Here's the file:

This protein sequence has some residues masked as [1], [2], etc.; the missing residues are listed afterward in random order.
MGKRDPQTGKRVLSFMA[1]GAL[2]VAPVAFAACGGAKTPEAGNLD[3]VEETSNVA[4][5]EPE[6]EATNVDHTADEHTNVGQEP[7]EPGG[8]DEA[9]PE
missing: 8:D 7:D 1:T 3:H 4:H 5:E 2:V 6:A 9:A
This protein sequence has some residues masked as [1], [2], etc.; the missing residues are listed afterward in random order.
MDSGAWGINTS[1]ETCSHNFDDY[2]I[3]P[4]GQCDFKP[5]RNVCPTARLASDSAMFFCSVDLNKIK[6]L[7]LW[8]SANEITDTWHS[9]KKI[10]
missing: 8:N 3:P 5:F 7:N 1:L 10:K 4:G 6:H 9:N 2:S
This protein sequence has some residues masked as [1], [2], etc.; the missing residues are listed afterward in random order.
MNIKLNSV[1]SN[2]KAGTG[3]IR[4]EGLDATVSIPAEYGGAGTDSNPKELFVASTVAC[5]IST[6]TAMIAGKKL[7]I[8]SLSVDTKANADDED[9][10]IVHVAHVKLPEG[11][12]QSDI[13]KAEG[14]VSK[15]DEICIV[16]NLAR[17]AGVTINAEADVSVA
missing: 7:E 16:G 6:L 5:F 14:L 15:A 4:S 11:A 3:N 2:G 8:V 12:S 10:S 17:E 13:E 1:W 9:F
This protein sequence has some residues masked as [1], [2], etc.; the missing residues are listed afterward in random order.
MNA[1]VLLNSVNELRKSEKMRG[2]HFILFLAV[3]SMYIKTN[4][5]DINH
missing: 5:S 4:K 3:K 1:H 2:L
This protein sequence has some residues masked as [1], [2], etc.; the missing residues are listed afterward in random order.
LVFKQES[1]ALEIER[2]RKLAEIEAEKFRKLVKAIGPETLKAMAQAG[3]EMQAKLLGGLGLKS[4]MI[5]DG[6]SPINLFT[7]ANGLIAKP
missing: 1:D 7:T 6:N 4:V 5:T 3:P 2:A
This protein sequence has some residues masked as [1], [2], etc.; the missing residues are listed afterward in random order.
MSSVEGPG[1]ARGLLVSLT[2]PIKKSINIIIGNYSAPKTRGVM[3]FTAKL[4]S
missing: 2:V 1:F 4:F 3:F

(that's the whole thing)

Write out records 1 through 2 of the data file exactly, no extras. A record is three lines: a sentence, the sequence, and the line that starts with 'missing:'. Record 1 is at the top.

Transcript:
This protein sequence has some residues masked as [1], [2], etc.; the missing residues are listed afterward in random order.
MGKRDPQTGKRVLSFMA[1]GAL[2]VAPVAFAACGGAKTPEAGNLD[3]VEETSNVA[4][5]EPE[6]EATNVDHTADEHTNVGQEP[7]EPGG[8]DEA[9]PE
missing: 8:D 7:D 1:T 3:H 4:H 5:E 2:V 6:A 9:A
This protein sequence has some residues masked as [1], [2], etc.; the missing residues are listed afterward in random order.
MDSGAWGINTS[1]ETCSHNFDDY[2]I[3]P[4]GQCDFKP[5]RNVCPTARLASDSAMFFCSVDLNKIK[6]L[7]LW[8]SANEITDTWHS[9]KKI[10]
missing: 8:N 3:P 5:F 7:N 1:L 10:K 4:G 6:H 9:N 2:S